“The Painter” by Peter Heller

I completely ravaged this novel, loved every minute of it and now consider myself a Heller groupie. The story is about a guy named Jim. He is a normal guy, a rough-around-the-edges guy, who lives in Taos with strong roots in Santa Fe. He also happens to be a fairly successful artist – successful enough that he can make a living by it. That would be layer one. Layer two involves a lot of darkness; three years of sobriety following a stint in jail, the death of a teenage daughter, uncontrollable anger. Even with some of the dark parts, Jim is someone I loved from the very first. I loved him even more when he got into a fight with a large, chaw-chewing hunter named Dell who was beating a small horse. I didn’t even mind when, a few nights later, Jim killed the guy.

What follows is the best story, the story of dealing with grief and trying to come to terms with what kind of a man you are (he always thought he was a good man, but he has done some bad things), but also the story of how all of these issues manifest in his painting. Very reminiscent of Cormac McCarthy’s All the Pretty Horses, but skewed wonderfully towards the art world.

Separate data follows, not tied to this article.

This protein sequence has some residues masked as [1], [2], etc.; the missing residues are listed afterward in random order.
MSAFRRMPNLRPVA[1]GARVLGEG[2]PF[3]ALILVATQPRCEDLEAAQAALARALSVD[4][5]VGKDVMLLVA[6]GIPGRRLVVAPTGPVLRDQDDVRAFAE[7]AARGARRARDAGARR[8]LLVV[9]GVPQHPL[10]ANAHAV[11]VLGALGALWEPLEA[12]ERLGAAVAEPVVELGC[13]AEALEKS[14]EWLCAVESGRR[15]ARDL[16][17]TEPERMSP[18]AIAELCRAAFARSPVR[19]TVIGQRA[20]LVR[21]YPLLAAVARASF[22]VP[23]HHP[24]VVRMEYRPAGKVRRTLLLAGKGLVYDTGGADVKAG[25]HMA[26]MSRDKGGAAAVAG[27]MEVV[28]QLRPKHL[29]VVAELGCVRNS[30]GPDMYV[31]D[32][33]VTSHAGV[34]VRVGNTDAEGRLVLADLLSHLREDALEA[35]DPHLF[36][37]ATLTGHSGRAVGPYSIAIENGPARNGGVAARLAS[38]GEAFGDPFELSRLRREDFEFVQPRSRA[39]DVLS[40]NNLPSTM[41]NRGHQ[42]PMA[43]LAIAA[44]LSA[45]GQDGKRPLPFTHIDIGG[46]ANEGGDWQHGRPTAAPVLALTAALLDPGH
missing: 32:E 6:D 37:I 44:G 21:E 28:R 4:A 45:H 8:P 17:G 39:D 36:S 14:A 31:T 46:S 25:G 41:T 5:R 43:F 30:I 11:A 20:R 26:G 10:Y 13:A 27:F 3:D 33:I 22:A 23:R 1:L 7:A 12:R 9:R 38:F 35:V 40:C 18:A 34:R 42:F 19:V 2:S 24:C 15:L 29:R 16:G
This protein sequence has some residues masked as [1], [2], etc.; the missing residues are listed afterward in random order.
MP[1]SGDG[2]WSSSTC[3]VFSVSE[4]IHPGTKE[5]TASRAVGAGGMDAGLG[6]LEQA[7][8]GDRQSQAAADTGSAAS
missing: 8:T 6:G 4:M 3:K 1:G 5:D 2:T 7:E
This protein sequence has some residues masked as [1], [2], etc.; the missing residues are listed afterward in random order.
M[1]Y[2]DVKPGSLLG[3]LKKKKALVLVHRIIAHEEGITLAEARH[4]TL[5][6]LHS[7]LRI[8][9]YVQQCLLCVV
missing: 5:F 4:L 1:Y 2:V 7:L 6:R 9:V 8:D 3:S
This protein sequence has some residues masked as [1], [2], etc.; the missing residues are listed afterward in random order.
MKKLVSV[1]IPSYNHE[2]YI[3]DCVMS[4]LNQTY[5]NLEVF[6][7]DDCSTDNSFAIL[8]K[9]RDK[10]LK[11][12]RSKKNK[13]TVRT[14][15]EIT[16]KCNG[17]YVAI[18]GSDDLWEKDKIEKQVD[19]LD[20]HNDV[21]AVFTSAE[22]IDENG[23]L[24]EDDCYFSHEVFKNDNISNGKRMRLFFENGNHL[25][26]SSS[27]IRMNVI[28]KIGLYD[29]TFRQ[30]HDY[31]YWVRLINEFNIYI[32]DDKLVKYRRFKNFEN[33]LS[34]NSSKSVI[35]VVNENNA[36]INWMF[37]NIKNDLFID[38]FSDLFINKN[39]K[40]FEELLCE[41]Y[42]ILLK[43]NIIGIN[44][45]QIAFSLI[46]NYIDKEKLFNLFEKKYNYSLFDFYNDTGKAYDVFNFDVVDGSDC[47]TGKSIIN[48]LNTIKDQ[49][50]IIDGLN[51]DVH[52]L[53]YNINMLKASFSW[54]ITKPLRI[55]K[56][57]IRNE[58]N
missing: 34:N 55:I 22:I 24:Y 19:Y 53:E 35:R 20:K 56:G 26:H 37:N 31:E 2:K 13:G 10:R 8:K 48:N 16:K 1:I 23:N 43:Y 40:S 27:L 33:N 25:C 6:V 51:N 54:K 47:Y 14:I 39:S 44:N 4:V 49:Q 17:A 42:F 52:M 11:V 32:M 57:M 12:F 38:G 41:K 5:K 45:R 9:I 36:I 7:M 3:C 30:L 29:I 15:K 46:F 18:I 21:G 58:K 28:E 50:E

The Painter by Peter Heller (Knopf, 9780385352093, May 6, 2014)

Elizabeth Schieber

Elizabeth's first love, really, was Nancy Drew. She has worked at Rainy Day Books in Kansas City, Andrews McMeel Universal, and then Rainy Day again. She now works at the family business but moonlights at her local library. Elizabeth has an informal blog of her book-thoughts at litpicks.wordpress.com. She’s a self-proclaimed fiction girl, through and through. @litpicks